Google: The levels of secrecy built up around national security requests undermine the basic freedoms that are the heart of a democratic society
September 9, 2013
Facebook, Google and Yahoo have a formed a unique alliance and are asking for permission to disclose more details about secret information requests from the government.
Currently, tech firms are prohibited from revealing exactly how many times they’ve been ordered to hand over private consumer data to the government.
All three companies filed separate motions to the Foreign Intelligence Surveillance (FISA) Court, in an attempt to “address growing public concern and regain the trust of users,” reported the LA Times.
Google’s public policy blog reveals the tech company filed an amended petition Monday to FISA requesting they be “allowed to publish detailed statistics about the types (if any) of national security requests” they receive under FISA. “Given the important public policy issues at stake, we have also asked the court to hold its hearing in open rather than behind closed doors. It’s time for more transparency.”
Infowars reported a few weeks ago Facebook succumbed to providing information on 38,000 Facebook users in 74 different countries during the first half of this year. Of course these numbers are approximations because of FISA restrictions.
Although reports confirmed tech companies have been paid millions to participate in the NSA spy program PRISM, they still appear to be trying to be upfront as possible with their customers regarding government data requests.
Last week Yahoo released its first transparency report exposing 12,444 user data requests by the government so far this year. In the report, Yahoo admits to only rejecting 2 percent of federal government requests.
The transparency reported revealed 37 percent of data requests “disclosed the content of Yahoo accounts, such as words in emails, photos or uploaded files.” Roughly 55 percent of the requests yielded information about its users that didn’t involve content but gave information like names, location data and email addresses.
Nearly 6 percent of the requests provided no data because the accounts didn’t exist, or because there was no data available.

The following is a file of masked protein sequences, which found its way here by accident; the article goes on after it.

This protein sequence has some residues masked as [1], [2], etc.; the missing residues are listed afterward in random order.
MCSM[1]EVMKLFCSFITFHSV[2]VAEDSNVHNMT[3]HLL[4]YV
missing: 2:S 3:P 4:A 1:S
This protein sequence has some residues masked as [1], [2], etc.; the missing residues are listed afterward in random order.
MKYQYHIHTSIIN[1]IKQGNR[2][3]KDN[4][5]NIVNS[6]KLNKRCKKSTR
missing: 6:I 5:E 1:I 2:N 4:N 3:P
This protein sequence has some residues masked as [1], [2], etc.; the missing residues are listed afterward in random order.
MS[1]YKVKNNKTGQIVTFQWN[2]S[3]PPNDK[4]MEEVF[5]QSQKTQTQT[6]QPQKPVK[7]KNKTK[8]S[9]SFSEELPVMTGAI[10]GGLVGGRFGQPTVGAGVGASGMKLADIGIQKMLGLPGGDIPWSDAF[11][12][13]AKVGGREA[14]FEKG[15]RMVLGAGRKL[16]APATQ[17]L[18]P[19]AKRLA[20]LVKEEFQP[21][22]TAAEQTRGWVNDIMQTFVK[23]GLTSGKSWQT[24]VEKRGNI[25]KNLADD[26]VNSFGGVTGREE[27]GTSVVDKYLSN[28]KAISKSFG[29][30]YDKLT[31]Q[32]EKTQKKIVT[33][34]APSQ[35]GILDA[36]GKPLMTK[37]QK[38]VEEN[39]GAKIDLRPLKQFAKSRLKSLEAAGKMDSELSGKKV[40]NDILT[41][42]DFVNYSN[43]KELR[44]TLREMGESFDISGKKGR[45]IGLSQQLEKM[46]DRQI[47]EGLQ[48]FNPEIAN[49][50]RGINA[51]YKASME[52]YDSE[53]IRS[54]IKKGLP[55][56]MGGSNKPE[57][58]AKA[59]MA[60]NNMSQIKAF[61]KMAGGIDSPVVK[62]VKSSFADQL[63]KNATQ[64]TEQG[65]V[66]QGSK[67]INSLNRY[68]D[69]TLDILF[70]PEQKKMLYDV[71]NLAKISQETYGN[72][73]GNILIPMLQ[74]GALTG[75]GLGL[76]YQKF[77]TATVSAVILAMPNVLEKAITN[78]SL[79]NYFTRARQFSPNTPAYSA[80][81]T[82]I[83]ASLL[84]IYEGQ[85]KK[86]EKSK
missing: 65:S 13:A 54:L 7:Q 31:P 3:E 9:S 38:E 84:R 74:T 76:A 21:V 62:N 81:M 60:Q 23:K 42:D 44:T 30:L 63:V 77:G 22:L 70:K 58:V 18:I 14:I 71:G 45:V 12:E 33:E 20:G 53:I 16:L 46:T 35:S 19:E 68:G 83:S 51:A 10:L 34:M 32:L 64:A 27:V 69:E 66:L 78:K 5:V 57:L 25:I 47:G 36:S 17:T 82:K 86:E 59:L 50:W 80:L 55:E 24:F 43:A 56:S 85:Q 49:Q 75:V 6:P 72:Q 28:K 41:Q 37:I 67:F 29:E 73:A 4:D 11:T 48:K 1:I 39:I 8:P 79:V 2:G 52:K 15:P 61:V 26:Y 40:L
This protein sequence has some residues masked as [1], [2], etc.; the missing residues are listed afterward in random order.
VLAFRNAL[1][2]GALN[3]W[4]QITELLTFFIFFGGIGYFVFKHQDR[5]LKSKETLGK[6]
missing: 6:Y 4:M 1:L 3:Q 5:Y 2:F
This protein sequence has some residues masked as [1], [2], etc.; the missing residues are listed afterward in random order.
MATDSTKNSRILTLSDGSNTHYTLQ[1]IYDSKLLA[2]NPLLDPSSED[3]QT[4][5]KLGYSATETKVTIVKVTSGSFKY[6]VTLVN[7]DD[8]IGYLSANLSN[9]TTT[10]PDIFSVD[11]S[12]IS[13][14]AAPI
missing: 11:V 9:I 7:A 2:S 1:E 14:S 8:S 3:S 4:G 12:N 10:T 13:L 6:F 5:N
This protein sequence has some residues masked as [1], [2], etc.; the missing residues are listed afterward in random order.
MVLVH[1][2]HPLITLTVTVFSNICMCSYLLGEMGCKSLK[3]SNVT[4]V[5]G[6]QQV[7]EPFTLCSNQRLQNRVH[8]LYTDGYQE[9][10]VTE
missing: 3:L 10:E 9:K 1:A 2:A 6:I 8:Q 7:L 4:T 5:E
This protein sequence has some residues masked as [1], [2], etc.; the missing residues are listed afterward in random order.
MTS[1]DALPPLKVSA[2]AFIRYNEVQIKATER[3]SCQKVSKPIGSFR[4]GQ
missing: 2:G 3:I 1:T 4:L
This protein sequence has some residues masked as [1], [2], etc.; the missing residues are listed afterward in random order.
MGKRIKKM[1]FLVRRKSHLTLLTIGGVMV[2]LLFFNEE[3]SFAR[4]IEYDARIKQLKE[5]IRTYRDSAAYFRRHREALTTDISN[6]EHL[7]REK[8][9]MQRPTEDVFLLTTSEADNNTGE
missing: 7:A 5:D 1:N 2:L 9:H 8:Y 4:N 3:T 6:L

Yahoo unsuccessfully challenged FISA in 2008 citing the restrictions as “unconstitutional,” but last July a judge ruled the company had a right to request they be able to share more information regarding government data requests.
“We strenuously disagree with the government’s position and will continue to advocate for greater transparency regarding requests made under national security authorities,” said Yahoo.
According to Google’s public policy blog, “The levels of secrecy that have built up around national security requests undermine the basic freedoms that are at the heart of a democratic society.”
Facebook has particularly been under scrutiny for its new “Statement of Rights and Responsibilities” policy which states users’ profile data including their profile picture, name and personal information “could show up as part of a Facebook ad their friends may see on the site,” according to a report by Mashable.
Apparently the detailed explanation is new but the policy is not.
More controversy surrounded the social media giant when they announced the update of the “Tag Suggest” feature, which would allow facial recognition technology “to speed up the process of ‘tagging’ friends and acquaintances who appear in photos posed on the network,” reported Reuters.
Facebook’s Chief Privacy Officer Erin Egan assured users uncomfortable with the new feature they would be able to “opt out” of the Tag Suggest feature altogether. This would prohibit the users’ profile photo from being added to the facial recognition database.
Facebook, Google and Microsoft have all released reports exposing thousands of requests from government officials during the second half of 2012. According to Fox News, Facebook answered appropriately 10,000 government requests during the second half of 2012, affecting the accounts of roughly 20,000 people.
Yahoo plans to release a transparency report every six months. Other tech giants are expected to follow.